As the Detroit, Grand Rapids and Lansing regions market themselves as viable destinations for companies looking to establish a presence in Michigan, they can now point to their downtowns as more vibrant, more enticing places.

Blue Cross Blue Shield of Michigan runs its business with a Michigan conscience. We want our state to grow and succeed, and we are proud to join other Michigan-based companies that believe vibrant urban centers are key to the growth and prosperity we all seek.

Daniel J. Loepp is president and chief executive officer of Blue Cross Blue Shield of Michigan and chairman of the Blue Cross Blue Shield Association national board, which represents 39 Blue plans covering nearly 100 million Americans.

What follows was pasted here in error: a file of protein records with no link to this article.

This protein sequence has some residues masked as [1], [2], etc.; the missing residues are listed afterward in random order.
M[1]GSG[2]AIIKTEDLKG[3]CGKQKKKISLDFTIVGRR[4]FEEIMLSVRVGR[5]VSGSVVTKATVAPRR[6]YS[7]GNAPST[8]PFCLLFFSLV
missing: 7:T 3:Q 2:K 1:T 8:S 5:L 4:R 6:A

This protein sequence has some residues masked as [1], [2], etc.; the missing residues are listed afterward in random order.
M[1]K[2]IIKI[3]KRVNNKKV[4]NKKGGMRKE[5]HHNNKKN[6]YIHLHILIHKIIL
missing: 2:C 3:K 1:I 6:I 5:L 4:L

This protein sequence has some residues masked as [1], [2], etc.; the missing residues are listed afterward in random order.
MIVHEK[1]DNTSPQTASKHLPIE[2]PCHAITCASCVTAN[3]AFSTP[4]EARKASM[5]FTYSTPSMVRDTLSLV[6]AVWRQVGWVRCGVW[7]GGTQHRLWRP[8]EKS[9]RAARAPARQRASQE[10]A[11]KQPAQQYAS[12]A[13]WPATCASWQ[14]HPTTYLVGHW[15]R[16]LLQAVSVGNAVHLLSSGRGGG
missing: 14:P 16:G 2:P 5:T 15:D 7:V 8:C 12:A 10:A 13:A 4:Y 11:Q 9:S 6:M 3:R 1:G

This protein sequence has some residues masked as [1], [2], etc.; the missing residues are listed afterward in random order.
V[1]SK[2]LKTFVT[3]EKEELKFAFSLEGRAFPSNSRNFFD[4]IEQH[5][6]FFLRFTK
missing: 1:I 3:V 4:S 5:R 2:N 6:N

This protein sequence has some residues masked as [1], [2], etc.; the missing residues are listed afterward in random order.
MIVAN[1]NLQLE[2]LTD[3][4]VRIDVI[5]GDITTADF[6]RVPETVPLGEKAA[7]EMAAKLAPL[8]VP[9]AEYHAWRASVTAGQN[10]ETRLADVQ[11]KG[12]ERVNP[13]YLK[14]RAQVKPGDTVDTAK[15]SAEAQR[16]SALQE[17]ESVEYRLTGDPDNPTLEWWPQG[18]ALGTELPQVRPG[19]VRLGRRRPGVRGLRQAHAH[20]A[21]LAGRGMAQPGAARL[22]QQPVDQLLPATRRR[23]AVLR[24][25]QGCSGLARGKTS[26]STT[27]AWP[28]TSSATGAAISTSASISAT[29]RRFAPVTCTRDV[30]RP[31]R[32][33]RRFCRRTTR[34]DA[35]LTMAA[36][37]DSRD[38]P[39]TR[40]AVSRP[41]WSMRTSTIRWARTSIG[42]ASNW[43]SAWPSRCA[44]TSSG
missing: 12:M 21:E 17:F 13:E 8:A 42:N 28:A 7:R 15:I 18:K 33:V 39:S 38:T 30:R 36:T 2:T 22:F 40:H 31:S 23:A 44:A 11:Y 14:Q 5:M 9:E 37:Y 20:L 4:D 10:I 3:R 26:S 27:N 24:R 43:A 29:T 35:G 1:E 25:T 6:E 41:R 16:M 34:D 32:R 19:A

Photos by ifmuth and stevendepolo.

The Long Road to Renaissance and the Evolution of Our Commitment to Michigan’s Core Cities

As I witness the completion of newly renovated Renaissance Center offices, the unfurling of banners and months of intensive planning become reality, I realize that I’ve never been more proud of what we’ve accomplished during my five years here as chief executive. Blue Cross Blue Shield of Michigan has officially opened its Renaissance Center offices for business, extending our downtown Detroit campus from Lafayette Boulevard to Detroit’s riverfront.

This week marks the beginning of a finale of a long and exciting journey for us here at BCBSM as we move the first of 3,000 employees from Southfield to Detroit. Coupled with the recent move of Accident Fund Holdings into its new Lansing headquarters, the journey feels especially symbolic, speaking both to Michigan’s past and its future.